These are not that nutria.

Nutrias (coypu if you’re Latino, beaver rat if you’re Dutch), are the South American equivalent of a beaver.  According to the guy I get my hats from, the pelts are virtually identical.  In an effort to combat extinction, and because their fur was desirable, nutria farms were established in the late 1800s through the 1930s and ‘40s. More often than not, the farms proved unsuccessful or unprofitable and the nutrias escaped or were intentionally released.  Those wild populations did just fine though.  Today, the state of Louisiana, in conjunction with the US federal government, is paying $5 a tail for hunters to help control (i.e. kill) nutria, with a goal of harvesting 400,000 nutrias annually in the state.  Just the tails; the rest of the carcass is your problem.  It is estimated that the animals have destroyed thousands of acres of wetland; they’ve migrated as far north as Canada in North America, and are invasive throughout much of Europe and many parts of Asia.  Global efforts are underway to eradicate this invasive species.  Efforts are also being made to convince you to eat them, but that’s a hard sell, since they look like rats.  Nutrias are, however, currently being used for dog food.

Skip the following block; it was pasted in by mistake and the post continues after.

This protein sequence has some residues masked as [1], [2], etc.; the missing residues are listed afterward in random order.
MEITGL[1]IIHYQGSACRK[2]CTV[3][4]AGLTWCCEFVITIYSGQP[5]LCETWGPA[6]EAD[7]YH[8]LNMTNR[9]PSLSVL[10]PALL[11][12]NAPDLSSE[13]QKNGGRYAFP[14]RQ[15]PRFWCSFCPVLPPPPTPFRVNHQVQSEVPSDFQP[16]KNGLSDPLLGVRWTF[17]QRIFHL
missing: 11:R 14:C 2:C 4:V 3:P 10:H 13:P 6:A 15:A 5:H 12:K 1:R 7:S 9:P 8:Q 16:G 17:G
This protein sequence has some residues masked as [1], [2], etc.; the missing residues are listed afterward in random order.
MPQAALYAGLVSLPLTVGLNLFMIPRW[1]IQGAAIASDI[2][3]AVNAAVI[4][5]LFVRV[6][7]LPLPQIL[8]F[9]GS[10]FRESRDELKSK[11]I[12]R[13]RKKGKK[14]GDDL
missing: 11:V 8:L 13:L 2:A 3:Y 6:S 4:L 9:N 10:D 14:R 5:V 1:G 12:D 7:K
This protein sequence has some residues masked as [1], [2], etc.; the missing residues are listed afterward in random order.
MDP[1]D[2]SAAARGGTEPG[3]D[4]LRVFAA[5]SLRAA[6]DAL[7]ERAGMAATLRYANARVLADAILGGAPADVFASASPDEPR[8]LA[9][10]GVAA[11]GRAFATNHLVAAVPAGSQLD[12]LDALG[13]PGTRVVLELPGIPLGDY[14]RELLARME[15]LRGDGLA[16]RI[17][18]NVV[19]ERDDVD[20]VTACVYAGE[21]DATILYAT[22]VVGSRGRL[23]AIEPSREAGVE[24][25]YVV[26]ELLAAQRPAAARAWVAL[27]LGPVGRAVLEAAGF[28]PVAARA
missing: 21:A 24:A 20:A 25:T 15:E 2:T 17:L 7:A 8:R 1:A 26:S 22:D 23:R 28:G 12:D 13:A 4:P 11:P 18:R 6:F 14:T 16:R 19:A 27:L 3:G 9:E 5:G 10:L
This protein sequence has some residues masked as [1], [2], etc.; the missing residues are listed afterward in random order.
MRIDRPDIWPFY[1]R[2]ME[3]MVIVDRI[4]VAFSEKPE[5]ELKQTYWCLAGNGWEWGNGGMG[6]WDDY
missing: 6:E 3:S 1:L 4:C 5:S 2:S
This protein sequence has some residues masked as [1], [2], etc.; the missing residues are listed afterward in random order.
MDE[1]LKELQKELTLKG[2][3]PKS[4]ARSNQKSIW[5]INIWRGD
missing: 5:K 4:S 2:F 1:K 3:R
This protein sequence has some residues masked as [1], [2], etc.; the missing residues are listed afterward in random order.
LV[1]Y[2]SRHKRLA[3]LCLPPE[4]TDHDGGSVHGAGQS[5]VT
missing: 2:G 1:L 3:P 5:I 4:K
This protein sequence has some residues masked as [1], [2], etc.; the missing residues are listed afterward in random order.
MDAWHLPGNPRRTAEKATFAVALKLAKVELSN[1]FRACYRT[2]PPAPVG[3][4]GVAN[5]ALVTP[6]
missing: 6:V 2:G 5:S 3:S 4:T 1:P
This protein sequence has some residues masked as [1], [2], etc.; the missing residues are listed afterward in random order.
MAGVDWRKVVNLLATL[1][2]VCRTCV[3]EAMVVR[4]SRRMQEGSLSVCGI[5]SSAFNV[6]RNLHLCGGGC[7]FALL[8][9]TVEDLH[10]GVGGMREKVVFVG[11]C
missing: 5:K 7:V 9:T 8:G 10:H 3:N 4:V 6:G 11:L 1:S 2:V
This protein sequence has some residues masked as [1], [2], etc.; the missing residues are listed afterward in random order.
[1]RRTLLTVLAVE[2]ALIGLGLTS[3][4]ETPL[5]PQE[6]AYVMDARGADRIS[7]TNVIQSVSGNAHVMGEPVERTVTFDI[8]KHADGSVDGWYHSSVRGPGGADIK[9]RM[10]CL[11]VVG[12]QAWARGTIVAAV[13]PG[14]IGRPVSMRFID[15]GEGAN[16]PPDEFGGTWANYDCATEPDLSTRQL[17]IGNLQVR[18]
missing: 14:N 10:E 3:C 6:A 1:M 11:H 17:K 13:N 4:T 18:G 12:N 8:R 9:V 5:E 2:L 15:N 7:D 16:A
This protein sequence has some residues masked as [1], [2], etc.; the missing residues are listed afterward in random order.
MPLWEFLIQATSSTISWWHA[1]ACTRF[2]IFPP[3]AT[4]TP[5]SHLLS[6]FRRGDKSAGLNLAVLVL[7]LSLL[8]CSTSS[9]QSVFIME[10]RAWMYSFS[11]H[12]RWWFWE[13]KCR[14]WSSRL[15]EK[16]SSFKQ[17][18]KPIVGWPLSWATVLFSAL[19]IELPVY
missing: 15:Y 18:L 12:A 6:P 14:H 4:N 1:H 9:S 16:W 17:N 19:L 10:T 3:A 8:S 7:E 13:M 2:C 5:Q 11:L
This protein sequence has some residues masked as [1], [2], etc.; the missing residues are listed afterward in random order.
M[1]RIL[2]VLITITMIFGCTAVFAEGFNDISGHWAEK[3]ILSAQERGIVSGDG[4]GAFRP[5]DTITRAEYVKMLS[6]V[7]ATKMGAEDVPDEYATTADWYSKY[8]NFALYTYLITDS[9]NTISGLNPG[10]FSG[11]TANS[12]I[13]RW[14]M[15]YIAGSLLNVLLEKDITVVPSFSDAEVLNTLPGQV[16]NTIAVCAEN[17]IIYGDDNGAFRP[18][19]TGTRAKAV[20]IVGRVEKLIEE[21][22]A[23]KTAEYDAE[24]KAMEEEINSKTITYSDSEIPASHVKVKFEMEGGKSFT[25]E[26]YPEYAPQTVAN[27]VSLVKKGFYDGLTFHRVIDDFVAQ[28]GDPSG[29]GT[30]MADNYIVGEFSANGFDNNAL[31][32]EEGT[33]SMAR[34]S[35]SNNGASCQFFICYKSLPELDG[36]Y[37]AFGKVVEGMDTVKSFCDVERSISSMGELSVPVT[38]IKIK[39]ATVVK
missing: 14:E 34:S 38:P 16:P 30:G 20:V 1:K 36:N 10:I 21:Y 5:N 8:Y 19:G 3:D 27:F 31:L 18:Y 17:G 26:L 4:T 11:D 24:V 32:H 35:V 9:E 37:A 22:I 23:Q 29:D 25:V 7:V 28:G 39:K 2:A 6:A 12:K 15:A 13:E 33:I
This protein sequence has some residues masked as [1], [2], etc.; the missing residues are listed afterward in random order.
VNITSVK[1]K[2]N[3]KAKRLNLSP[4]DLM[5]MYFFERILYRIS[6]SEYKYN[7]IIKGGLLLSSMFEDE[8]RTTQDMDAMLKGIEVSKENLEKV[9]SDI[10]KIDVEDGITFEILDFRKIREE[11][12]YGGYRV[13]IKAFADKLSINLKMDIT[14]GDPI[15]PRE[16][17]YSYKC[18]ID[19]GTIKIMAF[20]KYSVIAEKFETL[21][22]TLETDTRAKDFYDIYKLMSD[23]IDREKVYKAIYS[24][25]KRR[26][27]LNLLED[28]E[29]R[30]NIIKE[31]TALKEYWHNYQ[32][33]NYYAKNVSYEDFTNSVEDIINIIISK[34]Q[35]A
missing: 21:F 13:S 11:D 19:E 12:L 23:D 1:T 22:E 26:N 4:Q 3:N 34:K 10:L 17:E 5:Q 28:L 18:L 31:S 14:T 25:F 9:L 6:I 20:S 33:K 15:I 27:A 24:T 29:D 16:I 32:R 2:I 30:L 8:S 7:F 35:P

Nutria gestation is about 130 days, which means, if timed right, they can give birth three times a year; the number of young per litter averages five, but could be as many as a dozen.  Which means they can potentially produce over 30 young a year, but ten is normal.  They only live about three to five years in the wild, but they can live up to twelve years in captivity; they’re extremely docile and easily handled.  They’d make good pets, if they didn’t require a body of water – I don’t think they can live in your bathtub.